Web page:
The Zulu are a large ethnic group in South Africa that is full of rich history and strong tradition. The Zulu culture has taken many of its important values and worked them into the beautiful beaded jewelry.
Zulu beadwork is full of hidden meaning and tradition that is not typically understood by the casual admirer. Zulu necklaces are worn to convey information about the wearer. For example, a Zulu necklace can communicate if a wearer is looking for a mate, what family the wearer has and where the wearer is from. Every Zulu necklace has some degree of romanticism attached to it. For this reason, it is not considered appropriate to accept a necklace from a close family member. There is also significant variety in the intricacy of the jewelry. Some necklaces are quite plain and others are very complicated. A simple Zulu bead necklace is easy to make and a beautiful addition to a jewelry collection.


Things You'll Need


Make a Zulu Bead Necklace

Cut a length of beading wire that is approximately 20 inches long. String one crimp bead onto the wire and position it almost at one end of the wire. String one jump ring onto the same end of the wire. There will now be one crimp bead and one jump ring at the end of the beading wire with approximately 1 inch of excess wire extending beyond these two items.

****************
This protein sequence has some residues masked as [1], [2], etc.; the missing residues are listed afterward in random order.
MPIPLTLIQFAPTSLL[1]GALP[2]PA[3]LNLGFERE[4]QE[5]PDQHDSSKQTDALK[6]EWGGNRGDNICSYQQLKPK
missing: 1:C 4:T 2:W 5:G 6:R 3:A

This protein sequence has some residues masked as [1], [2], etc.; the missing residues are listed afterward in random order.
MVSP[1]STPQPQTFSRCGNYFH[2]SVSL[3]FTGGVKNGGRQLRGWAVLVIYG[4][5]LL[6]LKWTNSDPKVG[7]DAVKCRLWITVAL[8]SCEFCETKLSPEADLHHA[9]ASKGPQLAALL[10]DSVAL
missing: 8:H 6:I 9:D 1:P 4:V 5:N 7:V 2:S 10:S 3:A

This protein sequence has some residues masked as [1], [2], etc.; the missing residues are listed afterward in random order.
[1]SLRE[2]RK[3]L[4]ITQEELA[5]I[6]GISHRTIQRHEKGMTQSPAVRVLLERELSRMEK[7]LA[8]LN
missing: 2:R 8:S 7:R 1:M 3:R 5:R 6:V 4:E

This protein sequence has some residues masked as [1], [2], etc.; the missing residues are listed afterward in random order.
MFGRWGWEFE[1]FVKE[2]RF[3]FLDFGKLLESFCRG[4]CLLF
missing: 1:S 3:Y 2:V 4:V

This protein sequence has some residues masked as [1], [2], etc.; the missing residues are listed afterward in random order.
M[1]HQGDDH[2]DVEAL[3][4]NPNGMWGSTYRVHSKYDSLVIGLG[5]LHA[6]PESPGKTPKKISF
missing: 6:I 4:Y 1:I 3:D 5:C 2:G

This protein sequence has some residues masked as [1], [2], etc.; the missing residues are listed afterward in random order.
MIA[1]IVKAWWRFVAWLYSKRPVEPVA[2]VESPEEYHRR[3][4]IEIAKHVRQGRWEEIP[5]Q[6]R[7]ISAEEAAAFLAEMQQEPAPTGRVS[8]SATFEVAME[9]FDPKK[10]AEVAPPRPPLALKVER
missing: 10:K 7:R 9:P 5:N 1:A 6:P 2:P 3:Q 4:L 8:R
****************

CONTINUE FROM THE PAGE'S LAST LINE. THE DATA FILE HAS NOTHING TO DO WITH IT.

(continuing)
Using the needle nose pliers, take the short end of the wire and thread it back through the crimp bead. This secures the jump ring onto the wire. The crimp bead now has two wires going through it. To finish this end, use the crimp pliers to tightly squeeze the crimp bead around the two wires that pass through it. This makes a tight end to the necklace.

The necklace is now ready to be strung.

String the beads in an order that is pleasing to the eye. Continue stringing until the necklace is the desired length. Leave at least 2 inches of bead wire free for finishing the necklace.

The necklace is now ready to be finished.

String the remaining crimp bead onto the necklace. Next, string the remaining jump bead onto the necklace. Finish this end of the necklace in the same way that the first end was finished.

Use the needle-nose pliers to gently separate one of the jump rings. When the jump ring is opened enough, slip one half of the closure clasp onto the jump ring and use the pliers to close the jump ring again.

Repeat this same process with the other half of the closure clasp and the remaining jump ring on the other side of the necklace.

Check all parts of the necklace to make sure everything is tight and secure.

References and Resources

Africa Bead Resources